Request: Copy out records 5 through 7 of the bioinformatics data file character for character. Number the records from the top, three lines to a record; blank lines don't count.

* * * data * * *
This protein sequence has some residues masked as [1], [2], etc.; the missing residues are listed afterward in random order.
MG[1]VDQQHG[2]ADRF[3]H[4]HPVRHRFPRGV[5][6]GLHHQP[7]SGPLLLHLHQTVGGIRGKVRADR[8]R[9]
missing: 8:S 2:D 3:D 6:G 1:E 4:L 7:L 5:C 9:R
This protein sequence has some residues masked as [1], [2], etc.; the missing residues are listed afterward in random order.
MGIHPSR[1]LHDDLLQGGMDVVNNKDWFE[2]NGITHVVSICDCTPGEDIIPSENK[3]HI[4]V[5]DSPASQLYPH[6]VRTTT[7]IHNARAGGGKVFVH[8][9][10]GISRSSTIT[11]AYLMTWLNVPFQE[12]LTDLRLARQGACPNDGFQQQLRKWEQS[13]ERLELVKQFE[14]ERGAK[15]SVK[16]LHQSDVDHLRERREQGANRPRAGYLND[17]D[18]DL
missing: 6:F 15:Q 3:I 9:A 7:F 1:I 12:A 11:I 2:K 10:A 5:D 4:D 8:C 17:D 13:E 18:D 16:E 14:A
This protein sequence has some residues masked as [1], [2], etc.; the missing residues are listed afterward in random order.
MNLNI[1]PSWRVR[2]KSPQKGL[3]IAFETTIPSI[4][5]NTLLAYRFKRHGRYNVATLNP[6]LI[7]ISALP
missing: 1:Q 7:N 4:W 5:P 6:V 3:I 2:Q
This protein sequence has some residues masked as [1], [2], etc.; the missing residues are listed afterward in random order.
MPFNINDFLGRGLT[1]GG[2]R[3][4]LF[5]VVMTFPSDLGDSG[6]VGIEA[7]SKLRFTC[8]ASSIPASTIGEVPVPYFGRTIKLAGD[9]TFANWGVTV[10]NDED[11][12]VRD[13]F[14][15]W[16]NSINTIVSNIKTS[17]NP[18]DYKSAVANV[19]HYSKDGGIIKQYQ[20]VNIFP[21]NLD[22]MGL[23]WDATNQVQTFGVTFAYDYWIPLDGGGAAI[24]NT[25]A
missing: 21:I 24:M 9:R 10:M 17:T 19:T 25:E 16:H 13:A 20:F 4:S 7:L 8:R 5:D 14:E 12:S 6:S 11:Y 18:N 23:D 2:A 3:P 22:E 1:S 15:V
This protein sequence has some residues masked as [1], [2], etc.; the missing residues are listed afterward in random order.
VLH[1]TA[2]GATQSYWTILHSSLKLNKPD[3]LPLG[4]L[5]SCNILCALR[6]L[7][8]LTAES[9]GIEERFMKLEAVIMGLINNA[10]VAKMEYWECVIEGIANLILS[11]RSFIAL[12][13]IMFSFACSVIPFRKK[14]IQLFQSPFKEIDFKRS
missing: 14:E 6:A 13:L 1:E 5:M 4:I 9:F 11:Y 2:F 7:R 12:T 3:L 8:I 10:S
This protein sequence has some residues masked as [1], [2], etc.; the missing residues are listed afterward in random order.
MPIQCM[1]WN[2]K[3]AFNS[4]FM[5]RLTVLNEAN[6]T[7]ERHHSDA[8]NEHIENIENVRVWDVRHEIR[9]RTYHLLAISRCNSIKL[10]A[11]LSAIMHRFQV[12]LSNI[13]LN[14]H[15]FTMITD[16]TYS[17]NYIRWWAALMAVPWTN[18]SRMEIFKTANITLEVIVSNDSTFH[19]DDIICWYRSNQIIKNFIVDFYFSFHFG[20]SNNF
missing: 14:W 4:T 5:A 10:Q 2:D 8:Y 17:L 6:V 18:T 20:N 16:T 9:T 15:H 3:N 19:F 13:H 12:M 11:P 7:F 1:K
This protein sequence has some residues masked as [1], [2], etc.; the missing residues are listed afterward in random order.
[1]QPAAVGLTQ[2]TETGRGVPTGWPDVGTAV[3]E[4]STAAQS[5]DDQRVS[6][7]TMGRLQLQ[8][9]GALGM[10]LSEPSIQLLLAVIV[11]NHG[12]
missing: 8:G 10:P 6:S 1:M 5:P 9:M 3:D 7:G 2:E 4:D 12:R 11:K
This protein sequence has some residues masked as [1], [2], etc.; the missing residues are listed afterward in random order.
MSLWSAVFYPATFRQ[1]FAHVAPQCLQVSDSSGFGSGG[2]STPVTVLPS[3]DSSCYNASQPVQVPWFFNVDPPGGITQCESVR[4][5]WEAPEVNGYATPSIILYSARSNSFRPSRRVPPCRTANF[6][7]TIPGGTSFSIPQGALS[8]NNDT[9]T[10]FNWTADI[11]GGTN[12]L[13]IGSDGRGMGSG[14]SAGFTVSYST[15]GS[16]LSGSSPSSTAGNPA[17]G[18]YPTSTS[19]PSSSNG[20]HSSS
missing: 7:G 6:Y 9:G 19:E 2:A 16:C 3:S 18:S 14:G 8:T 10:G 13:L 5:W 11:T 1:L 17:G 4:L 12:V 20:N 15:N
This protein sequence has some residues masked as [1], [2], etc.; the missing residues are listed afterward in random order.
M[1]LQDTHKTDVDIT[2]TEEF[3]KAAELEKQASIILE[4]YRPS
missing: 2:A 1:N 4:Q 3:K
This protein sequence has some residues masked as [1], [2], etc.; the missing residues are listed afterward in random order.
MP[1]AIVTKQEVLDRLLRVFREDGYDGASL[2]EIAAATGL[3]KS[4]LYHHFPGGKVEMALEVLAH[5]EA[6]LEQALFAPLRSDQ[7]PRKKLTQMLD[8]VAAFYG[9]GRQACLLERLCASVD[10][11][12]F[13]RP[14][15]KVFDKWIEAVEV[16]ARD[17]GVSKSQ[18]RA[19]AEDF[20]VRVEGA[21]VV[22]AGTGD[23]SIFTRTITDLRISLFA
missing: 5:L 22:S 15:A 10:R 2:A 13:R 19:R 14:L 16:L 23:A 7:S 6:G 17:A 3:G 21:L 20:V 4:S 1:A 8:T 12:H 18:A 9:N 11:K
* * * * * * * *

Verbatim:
This protein sequence has some residues masked as [1], [2], etc.; the missing residues are listed afterward in random order.
VLH[1]TA[2]GATQSYWTILHSSLKLNKPD[3]LPLG[4]L[5]SCNILCALR[6]L[7][8]LTAES[9]GIEERFMKLEAVIMGLINNA[10]VAKMEYWECVIEGIANLILS[11]RSFIAL[12][13]IMFSFACSVIPFRKK[14]IQLFQSPFKEIDFKRS
missing: 14:E 6:A 13:L 1:E 5:M 4:I 9:F 11:Y 2:F 7:R 12:T 3:L 8:I 10:S
This protein sequence has some residues masked as [1], [2], etc.; the missing residues are listed afterward in random order.
MPIQCM[1]WN[2]K[3]AFNS[4]FM[5]RLTVLNEAN[6]T[7]ERHHSDA[8]NEHIENIENVRVWDVRHEIR[9]RTYHLLAISRCNSIKL[10]A[11]LSAIMHRFQV[12]LSNI[13]LN[14]H[15]FTMITD[16]TYS[17]NYIRWWAALMAVPWTN[18]SRMEIFKTANITLEVIVSNDSTFH[19]DDIICWYRSNQIIKNFIVDFYFSFHFG[20]SNNF
missing: 14:W 4:T 5:A 10:Q 2:D 8:Y 17:L 6:V 18:T 20:N 16:T 9:T 15:H 3:N 19:F 13:H 12:M 11:P 7:F 1:K
This protein sequence has some residues masked as [1], [2], etc.; the missing residues are listed afterward in random order.
[1]QPAAVGLTQ[2]TETGRGVPTGWPDVGTAV[3]E[4]STAAQS[5]DDQRVS[6][7]TMGRLQLQ[8][9]GALGM[10]LSEPSIQLLLAVIV[11]NHG[12]
missing: 8:G 10:P 6:S 1:M 5:P 9:M 3:D 7:G 2:E 4:D 12:R 11:K